There is an added challenge if you live in a country with legislation protecting employee rights. Replicatable work is the easy option for management to help justify that everyone is being treated equally (that doesn’t equate to fairly or correctly). It’s lazy management. You can ensure equal opportunities and still embrace individual talents to increase performance. But more effort is placed on management to keep track of what’s going on. That kills off the ‘less work’ part of the deal.
So what should management look like in the 21st Century? Yet again, Gary Hamel comes up trumps:
The management challenge is akin to urban planning. The art of it is that you must enable people to make thousands and thousands of individual decisions about how to live and work, but you have to create the infrastructure to make it easy for them to do so.
Management is becoming a more essential and skilled role than ever – coming up with, and executing, new ideas is much harder than repeating an established process. But so are the thinking-doing roles. Becoming a manager should not guarantee a move three rungs up the ladder of respect from non-managers. Organisations who insist on the pleb-management divide risk letting their best assets walk out of the door to become their next competitor (See also: The Digital Natives Are Leaving).
Related blog posts:
Filed Under: Changing Systems – Work
*I use ‘pleb’ in its original context – the plebeians. It seems ironic these days that ‘pleb’ is often used as an insult. Open and global access to information has shown how level the playing field is when it comes to acting with wisdom or stupidity…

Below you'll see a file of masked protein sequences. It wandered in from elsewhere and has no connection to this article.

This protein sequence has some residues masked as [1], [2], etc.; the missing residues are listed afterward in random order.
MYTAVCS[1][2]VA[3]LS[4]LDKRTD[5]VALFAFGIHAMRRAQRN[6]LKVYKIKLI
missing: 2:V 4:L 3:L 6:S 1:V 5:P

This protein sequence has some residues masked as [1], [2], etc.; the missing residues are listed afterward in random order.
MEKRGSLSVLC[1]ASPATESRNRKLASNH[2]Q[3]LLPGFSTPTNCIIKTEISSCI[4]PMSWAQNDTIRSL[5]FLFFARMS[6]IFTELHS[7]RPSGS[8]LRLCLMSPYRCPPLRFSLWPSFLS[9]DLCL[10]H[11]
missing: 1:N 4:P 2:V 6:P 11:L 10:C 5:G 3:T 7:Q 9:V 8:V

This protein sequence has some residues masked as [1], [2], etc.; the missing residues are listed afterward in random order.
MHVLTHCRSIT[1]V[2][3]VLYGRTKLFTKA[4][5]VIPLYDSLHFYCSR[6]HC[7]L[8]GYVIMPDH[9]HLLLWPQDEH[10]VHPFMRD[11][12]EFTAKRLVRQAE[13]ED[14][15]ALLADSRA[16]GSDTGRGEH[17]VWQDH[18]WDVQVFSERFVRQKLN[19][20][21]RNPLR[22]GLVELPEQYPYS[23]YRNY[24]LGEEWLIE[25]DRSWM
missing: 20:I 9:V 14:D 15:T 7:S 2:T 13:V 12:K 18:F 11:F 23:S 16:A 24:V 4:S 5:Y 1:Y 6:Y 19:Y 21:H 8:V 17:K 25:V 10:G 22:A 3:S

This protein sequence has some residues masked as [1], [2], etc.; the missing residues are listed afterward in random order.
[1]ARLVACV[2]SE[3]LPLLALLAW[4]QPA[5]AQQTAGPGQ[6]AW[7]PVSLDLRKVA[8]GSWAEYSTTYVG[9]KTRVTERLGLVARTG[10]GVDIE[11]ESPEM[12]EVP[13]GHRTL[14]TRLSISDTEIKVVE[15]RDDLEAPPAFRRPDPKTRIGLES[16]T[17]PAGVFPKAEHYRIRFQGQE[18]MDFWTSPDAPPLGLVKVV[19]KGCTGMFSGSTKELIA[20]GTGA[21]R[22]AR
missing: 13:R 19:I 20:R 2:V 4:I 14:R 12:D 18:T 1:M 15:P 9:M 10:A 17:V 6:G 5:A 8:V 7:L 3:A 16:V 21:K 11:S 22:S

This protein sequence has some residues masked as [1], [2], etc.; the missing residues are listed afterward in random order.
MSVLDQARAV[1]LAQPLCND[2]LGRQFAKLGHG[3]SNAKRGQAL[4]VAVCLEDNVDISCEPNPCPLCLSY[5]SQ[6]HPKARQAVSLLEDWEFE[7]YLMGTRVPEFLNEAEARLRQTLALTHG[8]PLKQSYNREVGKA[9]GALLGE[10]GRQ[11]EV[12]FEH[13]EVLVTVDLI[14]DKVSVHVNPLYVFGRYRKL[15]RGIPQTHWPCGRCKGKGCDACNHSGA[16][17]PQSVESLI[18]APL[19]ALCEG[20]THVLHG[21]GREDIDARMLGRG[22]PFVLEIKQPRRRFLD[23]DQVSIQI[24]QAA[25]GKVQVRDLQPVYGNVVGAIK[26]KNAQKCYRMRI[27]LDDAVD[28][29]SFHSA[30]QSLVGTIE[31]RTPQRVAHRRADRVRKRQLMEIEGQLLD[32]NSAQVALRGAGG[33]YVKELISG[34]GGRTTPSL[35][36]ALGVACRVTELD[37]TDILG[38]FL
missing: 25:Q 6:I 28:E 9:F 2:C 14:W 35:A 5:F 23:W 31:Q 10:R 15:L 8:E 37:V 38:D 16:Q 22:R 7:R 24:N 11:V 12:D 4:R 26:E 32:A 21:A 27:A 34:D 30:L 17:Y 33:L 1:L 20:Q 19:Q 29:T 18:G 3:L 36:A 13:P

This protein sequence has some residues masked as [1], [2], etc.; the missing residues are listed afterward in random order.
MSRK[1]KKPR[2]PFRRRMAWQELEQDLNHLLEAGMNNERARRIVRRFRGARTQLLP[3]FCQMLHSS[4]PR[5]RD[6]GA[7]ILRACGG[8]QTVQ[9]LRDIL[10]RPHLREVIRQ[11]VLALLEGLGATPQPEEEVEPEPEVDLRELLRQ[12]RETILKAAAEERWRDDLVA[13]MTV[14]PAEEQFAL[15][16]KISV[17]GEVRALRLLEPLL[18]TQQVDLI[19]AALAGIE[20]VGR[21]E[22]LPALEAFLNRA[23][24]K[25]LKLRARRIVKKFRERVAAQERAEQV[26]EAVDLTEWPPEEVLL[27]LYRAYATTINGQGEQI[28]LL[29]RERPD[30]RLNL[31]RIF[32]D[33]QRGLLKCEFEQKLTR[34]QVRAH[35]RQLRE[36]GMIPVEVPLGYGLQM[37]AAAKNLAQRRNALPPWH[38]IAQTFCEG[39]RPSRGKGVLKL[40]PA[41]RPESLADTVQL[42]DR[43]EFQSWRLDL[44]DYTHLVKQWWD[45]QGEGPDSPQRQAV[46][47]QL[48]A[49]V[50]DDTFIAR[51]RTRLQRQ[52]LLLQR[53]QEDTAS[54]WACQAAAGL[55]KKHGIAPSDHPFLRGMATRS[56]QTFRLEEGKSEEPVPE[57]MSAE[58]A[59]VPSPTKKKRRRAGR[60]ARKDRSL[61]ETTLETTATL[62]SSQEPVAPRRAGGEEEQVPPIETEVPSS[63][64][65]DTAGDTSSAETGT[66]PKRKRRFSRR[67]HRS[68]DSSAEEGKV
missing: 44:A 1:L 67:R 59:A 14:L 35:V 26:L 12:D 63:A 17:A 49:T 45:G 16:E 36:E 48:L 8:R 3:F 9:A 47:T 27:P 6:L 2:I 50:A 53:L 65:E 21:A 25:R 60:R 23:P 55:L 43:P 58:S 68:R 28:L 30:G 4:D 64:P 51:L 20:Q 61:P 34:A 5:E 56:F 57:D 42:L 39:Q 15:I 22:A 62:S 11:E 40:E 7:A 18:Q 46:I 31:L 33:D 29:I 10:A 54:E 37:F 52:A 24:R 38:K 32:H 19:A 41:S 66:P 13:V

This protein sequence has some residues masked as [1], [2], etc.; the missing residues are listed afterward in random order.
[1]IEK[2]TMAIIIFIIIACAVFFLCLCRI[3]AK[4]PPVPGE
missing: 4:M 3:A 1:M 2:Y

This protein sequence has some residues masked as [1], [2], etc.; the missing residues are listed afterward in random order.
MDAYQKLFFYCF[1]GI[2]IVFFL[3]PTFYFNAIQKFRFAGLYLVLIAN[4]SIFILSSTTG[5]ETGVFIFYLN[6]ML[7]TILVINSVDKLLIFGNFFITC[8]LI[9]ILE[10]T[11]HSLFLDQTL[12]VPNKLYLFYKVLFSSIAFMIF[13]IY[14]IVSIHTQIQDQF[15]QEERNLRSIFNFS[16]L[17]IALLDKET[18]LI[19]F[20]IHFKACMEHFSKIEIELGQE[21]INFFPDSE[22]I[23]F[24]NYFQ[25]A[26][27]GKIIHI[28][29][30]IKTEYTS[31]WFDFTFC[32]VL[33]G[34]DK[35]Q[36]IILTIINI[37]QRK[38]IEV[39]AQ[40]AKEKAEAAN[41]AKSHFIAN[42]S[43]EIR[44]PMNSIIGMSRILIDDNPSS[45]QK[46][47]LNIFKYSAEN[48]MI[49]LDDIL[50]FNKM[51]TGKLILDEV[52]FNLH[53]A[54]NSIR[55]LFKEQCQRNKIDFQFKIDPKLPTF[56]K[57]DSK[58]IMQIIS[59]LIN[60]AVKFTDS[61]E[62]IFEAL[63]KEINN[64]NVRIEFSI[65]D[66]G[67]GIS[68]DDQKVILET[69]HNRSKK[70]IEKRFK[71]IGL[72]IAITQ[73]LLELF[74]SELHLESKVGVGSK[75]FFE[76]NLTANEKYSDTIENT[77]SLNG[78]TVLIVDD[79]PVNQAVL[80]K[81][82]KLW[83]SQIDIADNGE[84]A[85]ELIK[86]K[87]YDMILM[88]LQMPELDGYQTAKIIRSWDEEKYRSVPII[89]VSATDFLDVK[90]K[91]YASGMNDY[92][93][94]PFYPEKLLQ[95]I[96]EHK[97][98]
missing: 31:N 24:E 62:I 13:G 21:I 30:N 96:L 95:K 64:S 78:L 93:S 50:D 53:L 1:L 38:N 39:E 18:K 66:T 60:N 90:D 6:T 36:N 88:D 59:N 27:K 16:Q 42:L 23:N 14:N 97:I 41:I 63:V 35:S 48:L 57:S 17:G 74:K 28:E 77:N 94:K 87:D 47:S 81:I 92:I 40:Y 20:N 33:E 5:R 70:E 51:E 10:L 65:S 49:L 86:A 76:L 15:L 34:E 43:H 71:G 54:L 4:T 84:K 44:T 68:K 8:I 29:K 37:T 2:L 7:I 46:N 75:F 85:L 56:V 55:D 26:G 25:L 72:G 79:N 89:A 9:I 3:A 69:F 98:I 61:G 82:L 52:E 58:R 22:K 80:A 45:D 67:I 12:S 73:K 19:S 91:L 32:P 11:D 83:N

Good post over on O’Reilly Rador – Working in Facebook – talking about how groups are using Facebook to co-ordinate activities and how the process is just natural to those growing up with Web 2.0 tools and why email is playing second fiddle (see related post – When will IM come of age?) Favourite quote:
For those who have active community within it, [Facebook] is this generation’s Lotus 1-2-3
Hecks, anything that compares to Lotus 1-2-3 in terms of adoption warrants attention, even if you do have to be a ‘luddite’ to know why 🙂
Related post: When will IM come of age
Just over a week ago, Microsoft released to manufacture their latest range of products and services that fall under the Office brand, including a heftily revamped Microsoft Office SharePoint Server 2007 (MOSS). MOSS brings together and upgrades two former products – SharePoint Portal Server 2003 and Content Management Server 2002. For an overview of the history behind MOSS and an introduction to some of the new features, please check out the following blog posts:
- SharePoint History
- SharePoint Mash
- SharePoint Search
- Knowledge Network
- SharePoint and RSS versus Alerts
This release comes at a good time. Information and communications technology have advanced rapidly over the past five years, but most of the benefits seem to have been realised in the consumer world. Internal business systems involving people have been much slower to evolve.
The central internal information system for most organisations is the intranet. And it seems that many organisations are coming round to the idea that the intranet is long overdue for a refresh. But whilst the IT department is ready to install new technology, there seems to be little focus on leveraging new features that mirror some of the biggest successes on the Internet. Instead, the requirements list is based on making some incremental improvements to the existing system – more structured document management, some extra workflow for web content publishing, a little more personalisation within the classic portal interface, some improved search results would be nice….
When I ask if people are familiar with internet services such as eBay, Flickr, YouTube and MySpace, the typical response is “oh yes, we don’t let our people access those sites from the corporate network” or “we don’t want anything like that – how on earth would we manage it?” or “our users aren’t interested in technology, I don’t think they have ever used those sorts of sites”… I usually start sighing when that last excuse is rolled out. It never ceases to amaze me how much and how often people underestimate each other.